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Equipment Review

May 1998

Rega Planet CD Player

by John Stafford

It’s always interesting to find out how the people who are loaning you equipment are going to send their baby off for review. Will they give you the usual warnings about how to handle it and set it up correctly? Will they just say, "Here it is; let me know what you think"? Or will they give you advice on how to use it, how it’s going to sound, and what the best tweaks are? When Vince Staples from May Audio Marketing (Justice Audio is now distributing Rega in Canada) dropped off the Rega Planet for review, he chose the latter. I do tend to play around a bit with review equipment to see what it can really do, but Vince had a few suggestions I just had to try:

Reverse the polarity on the plug. It’s not grounded and the plugs aren’t two different sizes, so you can try it both ways.

Don’t use power conditioning. Plug the player straight into the wall and you’ll get more punch.

Try the Nitty Gritty CD cleaner (which he also loaned me).

The Planet is certainly a striking machine with the same chassis design as the other Rega electronics, an industrial-looking black metal case with heat-sink-inspired ridges and austere LEDs. In the beginning, I was not particularly fond of the look, but it grew on me over time. It is quite slim with a top-loading mechanism and feet that appeared to be quite well damped. Overall, it is a well-thought-out design. In particular, I grew to like the top-loading drive; it’s more sturdy than the drawer design and much faster for changing CDs. The buttons on the player were also nice. From a distance they look like they are the "solid-state" type—you know, the kind with the thin sheet of plastic covering the actual buttons so it looks like you are pressing a touch screen—but they aren’t. Over time those type of buttons can wear through and really start to look bad. In contrast, the buttons on the Planet are just quite small with a short throw and no plastic cover.

The remote was a good-news/bad-news story for me. The good news was that it was quite powerful, and it didn’t seem to matter how far away you were or whether you had a clear view of the player or not. I rarely had to punch in my request in twice. The functionality of the remote is pretty standard, with any memory functions being handled by the remote only. However, I found the slanted arrangement of the buttons confusing and never was able to operate the remote without paying close attention to what I was doing.

By now a fair bit has been written about the Planet, with reviews ranging from "digital product of the year" to "it looks good, but better luck next time." I try to avoid reviews of equipment that I am going to bring in so that they don’t prejudice my opinions—there are enough human factors in a subjective review already. However, I did end up reading a few reviews before I knew that the Planet was coming, so it was interesting to find out some of the opinions ahead of time. Best known for turntables, the folks at Rega state that they had a strong desire to make their player as analoglike as possible, so you know that they were paying close attention to the high frequencies in particular. Let’s see how they did.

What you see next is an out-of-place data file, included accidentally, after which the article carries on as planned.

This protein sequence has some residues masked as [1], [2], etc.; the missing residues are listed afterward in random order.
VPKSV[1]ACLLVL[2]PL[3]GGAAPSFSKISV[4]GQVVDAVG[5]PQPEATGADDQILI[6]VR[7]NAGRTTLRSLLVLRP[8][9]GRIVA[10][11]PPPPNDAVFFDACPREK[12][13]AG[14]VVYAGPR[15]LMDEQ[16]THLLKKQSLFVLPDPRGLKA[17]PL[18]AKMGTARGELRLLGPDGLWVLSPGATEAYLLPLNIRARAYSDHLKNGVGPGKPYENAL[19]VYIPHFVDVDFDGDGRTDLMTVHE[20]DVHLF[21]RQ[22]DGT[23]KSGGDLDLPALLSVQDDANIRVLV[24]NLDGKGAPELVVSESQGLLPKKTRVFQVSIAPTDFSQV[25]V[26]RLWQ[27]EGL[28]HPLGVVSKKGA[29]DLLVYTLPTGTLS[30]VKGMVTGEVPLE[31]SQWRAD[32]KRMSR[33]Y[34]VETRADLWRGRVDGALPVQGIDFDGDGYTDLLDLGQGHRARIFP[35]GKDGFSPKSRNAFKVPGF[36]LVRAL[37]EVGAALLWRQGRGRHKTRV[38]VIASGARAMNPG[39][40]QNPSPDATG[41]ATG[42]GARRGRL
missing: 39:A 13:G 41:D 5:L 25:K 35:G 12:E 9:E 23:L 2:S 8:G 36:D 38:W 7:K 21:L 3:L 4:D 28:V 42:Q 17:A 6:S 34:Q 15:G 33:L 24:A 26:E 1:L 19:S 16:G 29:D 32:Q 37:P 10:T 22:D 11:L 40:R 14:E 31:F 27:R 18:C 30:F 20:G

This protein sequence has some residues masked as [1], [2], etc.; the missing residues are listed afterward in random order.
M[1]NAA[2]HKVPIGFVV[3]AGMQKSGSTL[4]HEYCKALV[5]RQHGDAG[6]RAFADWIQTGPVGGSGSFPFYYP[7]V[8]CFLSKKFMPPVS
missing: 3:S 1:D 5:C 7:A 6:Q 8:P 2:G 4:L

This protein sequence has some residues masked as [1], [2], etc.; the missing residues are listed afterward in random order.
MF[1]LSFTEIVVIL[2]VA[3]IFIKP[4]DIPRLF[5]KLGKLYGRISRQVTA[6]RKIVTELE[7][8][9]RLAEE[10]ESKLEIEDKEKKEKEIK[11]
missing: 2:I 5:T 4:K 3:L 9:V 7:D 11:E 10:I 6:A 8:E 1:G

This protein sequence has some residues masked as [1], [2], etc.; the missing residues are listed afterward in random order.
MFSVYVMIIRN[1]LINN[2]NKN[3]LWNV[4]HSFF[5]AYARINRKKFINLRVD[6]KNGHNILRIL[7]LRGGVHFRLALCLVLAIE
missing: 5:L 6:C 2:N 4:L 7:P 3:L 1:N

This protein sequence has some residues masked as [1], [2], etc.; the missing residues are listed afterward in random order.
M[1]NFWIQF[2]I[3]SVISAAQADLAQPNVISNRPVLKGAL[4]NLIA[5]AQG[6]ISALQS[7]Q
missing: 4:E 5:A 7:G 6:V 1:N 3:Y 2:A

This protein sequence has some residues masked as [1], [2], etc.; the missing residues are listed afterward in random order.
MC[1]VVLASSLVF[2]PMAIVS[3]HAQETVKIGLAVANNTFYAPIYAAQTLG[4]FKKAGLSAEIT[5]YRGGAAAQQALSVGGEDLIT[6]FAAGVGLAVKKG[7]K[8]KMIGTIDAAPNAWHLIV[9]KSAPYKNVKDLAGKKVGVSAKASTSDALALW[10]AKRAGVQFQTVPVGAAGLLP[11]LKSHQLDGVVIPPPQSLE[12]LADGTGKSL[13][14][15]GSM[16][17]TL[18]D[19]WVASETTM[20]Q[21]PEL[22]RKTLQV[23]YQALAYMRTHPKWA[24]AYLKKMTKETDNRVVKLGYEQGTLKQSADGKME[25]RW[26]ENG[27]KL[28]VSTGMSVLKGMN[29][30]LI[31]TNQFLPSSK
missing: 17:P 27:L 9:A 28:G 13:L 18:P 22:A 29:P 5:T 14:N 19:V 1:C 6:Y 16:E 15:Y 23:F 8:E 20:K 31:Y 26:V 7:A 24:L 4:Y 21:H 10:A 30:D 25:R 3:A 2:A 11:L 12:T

System

I used an NAD 514 CD player as both an integrated player and a CD transport to provide bits to an Audio Alchemy DDE v1.2 DAC. These fed an Arcam 6 Plus integrated amp that was used in a biamp configuration with the Alpha 9P power amp, or a Cary SLI-80 integrated amplifier. These in turn drove either Ruark Crusader II or Coincident Triumph Signature speakers. Cables used were Canare Quad Star, Van den hul CS122, or XLO Pro.

Listening

My first impression of the Planet was that it had a similar sound to the Audio Alchemy DDE v1.2. That is not to say that the two sounded exactly alike, but the presentation was quite similar in that the designers seemed to be trying to steer clear of some of the biggest complaints about digital audio, particularly at the budget-end of the market. Both the DDE v1.2 and Planet have a fairly lush (for digital), laid-back sound that is a little softer than most digiphiles would be used to. From that point of view, the designers at Rega seemed to have accomplished their goal of a more analoglike budget CD player.

The mids are particularly well presented with the Planet. Saxophone was realistically produced with a rounded presentation that avoided the ever-lurking nasal sound that can show up when you least expect it. John Coltrane did not plug his nose when playing the sax! I also found male vocals to be well defined and balanced. Mighty Sam McClain is a standard around the Stafford listening room, and he was as full-bodied and soulful as I’ve heard him.

On the bottom end, there was reasonable extension, but this is where the sound of the Planet fell short of the Audio Alchemy DAC. I found the midbass a little lean. Plucked strings on the double bass in jazz recordings were fast and articulate, but I just found that they could have been more rounded. On tracks like "Flamenco Sketches" on Kind of Blue (Columbia/Legacy CK64935), the bass was not as resonant or as full as I have heard otherwise. Perhaps the best way to describe it was that there should have been more decay to each of the notes. I am nit-picking here, so I’ll get on with it.

The top end was smooth and avoided any tizziness. Listening to some standards like Holy Cole’s Temptation (Alert Z2-81026), I found the highs quite appealing without any tendency towards shrillness or sibilance. If the highs are overdone, breathy recordings like this tend to turn me off because the abundant high-end energy starts to sound like someone is spitting into the microphone. However, I feel that this may have been accomplished at the expense of getting the most detail, and this is where I think you are going to get some controversy regarding the Planet. Its proponents will say that Rega has accomplished its goal of sounding more like an analog source, and its detractors will say that it’s not detailed enough. My take on it was that it avoided what analog lovers hate most about digital, but it needs more detail to earn the giant-killer reputation it has achieved.